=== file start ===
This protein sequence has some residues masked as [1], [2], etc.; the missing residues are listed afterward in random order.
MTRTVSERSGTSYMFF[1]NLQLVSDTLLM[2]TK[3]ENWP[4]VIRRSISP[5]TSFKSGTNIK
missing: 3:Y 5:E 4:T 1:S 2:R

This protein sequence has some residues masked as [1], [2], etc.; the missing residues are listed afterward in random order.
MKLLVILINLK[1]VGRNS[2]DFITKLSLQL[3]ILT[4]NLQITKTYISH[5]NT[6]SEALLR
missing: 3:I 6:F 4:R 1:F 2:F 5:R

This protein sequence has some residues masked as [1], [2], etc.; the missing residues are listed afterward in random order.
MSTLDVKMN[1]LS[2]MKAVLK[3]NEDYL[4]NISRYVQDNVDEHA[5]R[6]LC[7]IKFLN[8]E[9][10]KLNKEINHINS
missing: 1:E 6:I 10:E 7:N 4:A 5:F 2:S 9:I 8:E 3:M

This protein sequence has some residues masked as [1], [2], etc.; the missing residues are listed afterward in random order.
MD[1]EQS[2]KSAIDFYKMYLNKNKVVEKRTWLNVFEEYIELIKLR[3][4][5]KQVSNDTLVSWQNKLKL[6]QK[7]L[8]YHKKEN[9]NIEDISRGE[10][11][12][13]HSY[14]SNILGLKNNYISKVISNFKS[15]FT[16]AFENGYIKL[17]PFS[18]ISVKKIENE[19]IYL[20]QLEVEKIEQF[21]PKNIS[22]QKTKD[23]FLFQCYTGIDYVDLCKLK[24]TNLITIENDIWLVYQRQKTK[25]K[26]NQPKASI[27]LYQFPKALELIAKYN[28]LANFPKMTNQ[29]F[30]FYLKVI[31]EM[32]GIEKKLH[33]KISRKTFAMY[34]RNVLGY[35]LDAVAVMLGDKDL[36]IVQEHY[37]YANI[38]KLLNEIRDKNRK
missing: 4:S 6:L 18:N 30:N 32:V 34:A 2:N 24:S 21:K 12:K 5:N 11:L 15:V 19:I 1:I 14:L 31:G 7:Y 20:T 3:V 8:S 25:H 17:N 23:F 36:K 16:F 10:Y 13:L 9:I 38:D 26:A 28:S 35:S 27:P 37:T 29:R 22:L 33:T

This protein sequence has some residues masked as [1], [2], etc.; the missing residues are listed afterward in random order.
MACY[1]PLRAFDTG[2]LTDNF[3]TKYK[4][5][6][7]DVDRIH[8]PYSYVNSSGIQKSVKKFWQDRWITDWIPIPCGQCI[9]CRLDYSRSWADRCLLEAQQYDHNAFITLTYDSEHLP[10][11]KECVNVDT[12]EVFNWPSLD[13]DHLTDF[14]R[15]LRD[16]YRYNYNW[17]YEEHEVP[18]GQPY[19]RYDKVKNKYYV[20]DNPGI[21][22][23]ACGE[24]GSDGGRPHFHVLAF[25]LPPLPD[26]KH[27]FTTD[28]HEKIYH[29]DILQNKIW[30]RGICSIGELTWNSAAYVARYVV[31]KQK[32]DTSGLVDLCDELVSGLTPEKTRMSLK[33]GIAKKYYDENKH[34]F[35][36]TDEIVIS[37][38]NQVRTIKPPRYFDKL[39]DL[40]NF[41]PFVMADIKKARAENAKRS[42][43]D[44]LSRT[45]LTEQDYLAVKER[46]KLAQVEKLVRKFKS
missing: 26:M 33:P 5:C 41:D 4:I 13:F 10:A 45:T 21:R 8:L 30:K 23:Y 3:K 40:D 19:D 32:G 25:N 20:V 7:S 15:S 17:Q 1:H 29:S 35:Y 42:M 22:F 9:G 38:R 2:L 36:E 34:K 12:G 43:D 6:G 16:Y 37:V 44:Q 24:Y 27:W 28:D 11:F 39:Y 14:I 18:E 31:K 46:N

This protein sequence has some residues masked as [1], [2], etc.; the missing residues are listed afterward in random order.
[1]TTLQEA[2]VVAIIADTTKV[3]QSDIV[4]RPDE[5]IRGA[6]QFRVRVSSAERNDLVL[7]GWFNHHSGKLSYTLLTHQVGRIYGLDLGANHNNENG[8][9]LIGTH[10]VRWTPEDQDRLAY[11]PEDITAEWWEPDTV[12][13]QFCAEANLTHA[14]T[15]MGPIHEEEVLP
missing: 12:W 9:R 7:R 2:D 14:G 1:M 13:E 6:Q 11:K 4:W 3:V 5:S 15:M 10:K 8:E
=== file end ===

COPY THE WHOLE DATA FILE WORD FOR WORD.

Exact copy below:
This protein sequence has some residues masked as [1], [2], etc.; the missing residues are listed afterward in random order.
MTRTVSERSGTSYMFF[1]NLQLVSDTLLM[2]TK[3]ENWP[4]VIRRSISP[5]TSFKSGTNIK
missing: 3:Y 5:E 4:T 1:S 2:R

This protein sequence has some residues masked as [1], [2], etc.; the missing residues are listed afterward in random order.
MKLLVILINLK[1]VGRNS[2]DFITKLSLQL[3]ILT[4]NLQITKTYISH[5]NT[6]SEALLR
missing: 3:I 6:F 4:R 1:F 2:F 5:R

This protein sequence has some residues masked as [1], [2], etc.; the missing residues are listed afterward in random order.
MSTLDVKMN[1]LS[2]MKAVLK[3]NEDYL[4]NISRYVQDNVDEHA[5]R[6]LC[7]IKFLN[8]E[9][10]KLNKEINHINS
missing: 1:E 6:I 10:E 7:N 4:A 5:F 2:S 9:I 8:E 3:M

This protein sequence has some residues masked as [1], [2], etc.; the missing residues are listed afterward in random order.
MD[1]EQS[2]KSAIDFYKMYLNKNKVVEKRTWLNVFEEYIELIKLR[3][4][5]KQVSNDTLVSWQNKLKL[6]QK[7]L[8]YHKKEN[9]NIEDISRGE[10][11][12][13]HSY[14]SNILGLKNNYISKVISNFKS[15]FT[16]AFENGYIKL[17]PFS[18]ISVKKIENE[19]IYL[20]QLEVEKIEQF[21]PKNIS[22]QKTKD[23]FLFQCYTGIDYVDLCKLK[24]TNLITIENDIWLVYQRQKTK[25]K[26]NQPKASI[27]LYQFPKALELIAKYN[28]LANFPKMTNQ[29]F[30]FYLKVI[31]EM[32]GIEKKLH[33]KISRKTFAMY[34]RNVLGY[35]LDAVAVMLGDKDL[36]IVQEHY[37]YANI[38]KLLNEIRDKNRK
missing: 4:S 6:L 18:N 30:N 32:V 34:A 2:N 24:S 21:K 12:K 5:N 11:L 15:V 19:I 1:I 14:L 31:G 7:Y 20:T 3:V 8:S 25:H 17:N 23:F 36:K 16:F 10:Y 13:L 9:I 38:D 26:A 28:S 35:S 27:P 37:T 29:R 22:L 33:T

This protein sequence has some residues masked as [1], [2], etc.; the missing residues are listed afterward in random order.
MACY[1]PLRAFDTG[2]LTDNF[3]TKYK[4][5][6][7]DVDRIH[8]PYSYVNSSGIQKSVKKFWQDRWITDWIPIPCGQCI[9]CRLDYSRSWADRCLLEAQQYDHNAFITLTYDSEHLP[10][11]KECVNVDT[12]EVFNWPSLD[13]DHLTDF[14]R[15]LRD[16]YRYNYNW[17]YEEHEVP[18]GQPY[19]RYDKVKNKYYV[20]DNPGI[21][22][23]ACGE[24]GSDGGRPHFHVLAF[25]LPPLPD[26]KH[27]FTTD[28]HEKIYH[29]DILQNKIW[30]RGICSIGELTWNSAAYVARYVV[31]KQK[32]DTSGLVDLCDELVSGLTPEKTRMSLK[33]GIAKKYYDENKH[34]F[35][36]TDEIVIS[37][38]NQVRTIKPPRYFDKL[39]DL[40]NF[41]PFVMADIKKARAENAKRS[42][43]D[44]LSRT[45]LTEQDYLAVKER[46]KLAQVEKLVRKFKS
missing: 26:M 33:P 5:C 41:D 4:I 13:F 10:A 45:T 21:R 8:L 30:K 23:Y 3:K 40:D 19:D 32:G 25:N 20:V 7:S 15:S 17:Q 1:H 29:S 35:Y 42:M 22:F 9:G 38:R 2:L 36:E 34:K 12:G 43:D 6:G 16:Y 37:V 44:Q 24:Y 27:W 28:D 11:F 39:Y 14:I 18:E 31:K 46:N

This protein sequence has some residues masked as [1], [2], etc.; the missing residues are listed afterward in random order.
[1]TTLQEA[2]VVAIIADTTKV[3]QSDIV[4]RPDE[5]IRGA[6]QFRVRVSSAERNDLVL[7]GWFNHHSGKLSYTLLTHQVGRIYGLDLGANHNNENG[8][9]LIGTH[10]VRWTPEDQDRLAY[11]PEDITAEWWEPDTV[12][13]QFCAEANLTHA[14]T[15]MGPIHEEEVLP
missing: 12:W 9:R 7:R 2:D 14:G 1:M 13:E 6:Q 11:K 4:W 3:V 5:S 15:M 10:K 8:E